Spending a long time in a city doesn’t necessarily mean that you will “find” entertainment. Maybe for a short visit there will be things to do, but then there’s not much more. How many times can a person go out with friends to the same restaurants? There’s no variety. Maybe some people don’t realize that because they intoxicate themselves for entertainment.
February 15, 2004 at 6:36 pm #740820
You’re right, intoxication is an inbuilt part of life here, we’re brought up with weekend drinking and all week drug consumption, it’s a British isles thing I’m afraid. I read in the newspaper today that the Irish branch of the Freemasons
are desperate for new members, now that might be interesting for entertainment, and they have a fine building in which to do their thing up on Molesworth street, just across from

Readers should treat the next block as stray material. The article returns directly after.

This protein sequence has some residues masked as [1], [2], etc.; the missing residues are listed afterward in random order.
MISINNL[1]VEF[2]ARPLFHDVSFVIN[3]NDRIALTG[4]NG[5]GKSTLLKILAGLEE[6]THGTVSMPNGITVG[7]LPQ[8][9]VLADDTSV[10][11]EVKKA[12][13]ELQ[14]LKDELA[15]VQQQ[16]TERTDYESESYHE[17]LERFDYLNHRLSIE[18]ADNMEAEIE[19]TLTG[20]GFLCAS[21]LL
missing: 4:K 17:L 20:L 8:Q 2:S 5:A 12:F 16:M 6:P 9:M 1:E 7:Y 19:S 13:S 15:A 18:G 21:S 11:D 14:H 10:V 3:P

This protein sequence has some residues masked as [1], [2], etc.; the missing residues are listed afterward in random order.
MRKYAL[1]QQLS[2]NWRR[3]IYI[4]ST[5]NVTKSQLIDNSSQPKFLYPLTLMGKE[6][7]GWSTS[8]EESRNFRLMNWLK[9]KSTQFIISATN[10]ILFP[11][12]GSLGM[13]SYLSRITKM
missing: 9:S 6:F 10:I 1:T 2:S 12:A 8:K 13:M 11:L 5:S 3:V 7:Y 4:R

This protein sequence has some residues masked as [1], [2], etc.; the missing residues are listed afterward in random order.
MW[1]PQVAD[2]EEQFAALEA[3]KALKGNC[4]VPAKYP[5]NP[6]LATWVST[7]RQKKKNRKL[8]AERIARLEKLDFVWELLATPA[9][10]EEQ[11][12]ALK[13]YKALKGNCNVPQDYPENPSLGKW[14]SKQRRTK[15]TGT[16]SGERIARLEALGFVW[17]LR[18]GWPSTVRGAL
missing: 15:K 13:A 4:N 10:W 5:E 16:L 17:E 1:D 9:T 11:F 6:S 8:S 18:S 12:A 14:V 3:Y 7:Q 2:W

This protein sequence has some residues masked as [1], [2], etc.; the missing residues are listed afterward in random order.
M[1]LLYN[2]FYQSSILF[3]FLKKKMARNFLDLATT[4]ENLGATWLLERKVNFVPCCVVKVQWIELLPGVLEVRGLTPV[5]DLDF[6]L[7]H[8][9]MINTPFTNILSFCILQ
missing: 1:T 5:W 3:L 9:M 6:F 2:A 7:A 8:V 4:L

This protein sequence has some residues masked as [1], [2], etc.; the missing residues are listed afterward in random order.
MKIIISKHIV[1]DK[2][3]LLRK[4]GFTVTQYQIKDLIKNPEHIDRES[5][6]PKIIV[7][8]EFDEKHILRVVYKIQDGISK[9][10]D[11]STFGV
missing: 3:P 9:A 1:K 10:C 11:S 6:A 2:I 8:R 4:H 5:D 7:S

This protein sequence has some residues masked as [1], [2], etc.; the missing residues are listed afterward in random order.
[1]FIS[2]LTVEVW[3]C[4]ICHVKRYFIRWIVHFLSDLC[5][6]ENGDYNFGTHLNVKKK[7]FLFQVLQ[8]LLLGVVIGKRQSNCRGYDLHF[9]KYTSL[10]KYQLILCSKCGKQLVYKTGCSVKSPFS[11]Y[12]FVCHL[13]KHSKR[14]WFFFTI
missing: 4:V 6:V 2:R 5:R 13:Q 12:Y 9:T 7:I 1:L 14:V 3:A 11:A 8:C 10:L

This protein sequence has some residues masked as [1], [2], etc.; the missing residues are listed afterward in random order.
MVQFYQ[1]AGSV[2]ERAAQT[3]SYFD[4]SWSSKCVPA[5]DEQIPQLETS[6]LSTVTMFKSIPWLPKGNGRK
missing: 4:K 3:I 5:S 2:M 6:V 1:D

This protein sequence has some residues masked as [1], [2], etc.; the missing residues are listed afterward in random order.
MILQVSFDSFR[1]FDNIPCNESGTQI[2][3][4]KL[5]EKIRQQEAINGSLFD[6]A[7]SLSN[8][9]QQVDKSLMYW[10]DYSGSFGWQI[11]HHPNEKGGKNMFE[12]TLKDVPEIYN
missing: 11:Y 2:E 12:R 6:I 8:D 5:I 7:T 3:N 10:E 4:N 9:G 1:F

Apart from entertainment, what do you think of the city, architecturally speaking ??
February 15, 2004 at 7:27 pm #740821
Hmm.. I’m not too sure joining a freemason lodge is a good idea, but thanks for the recommendation :p
About 2 months ago I was stopped by some guy in Lower Baggot, he asked if I had heard of the “Harvest Moon Center”. I said I did, they do some sort of yoga thing. Then he said, that’s right, but now they have a “special offer” for floating massages, and they will perform a “mass massage” with ten men and ten women, and he will be one of the masseurs. Then he said: “if you know what I mean” 😮
As for the architecture in Dublin, I haven’t noticed any particular building that caught my eye. But in general, it’s “nice” (ran out of adjectives), but can be depressing sometimes (or many times 🙁 ). I like seeing plants (do you call them plants?) growing on buildings. It looks like the building is rotting. There are many buildings that are grey – did they not paint them or did they paint them grey? At least many of the shops have very bright coloured signs – I like that. And also the coloured doors of houses.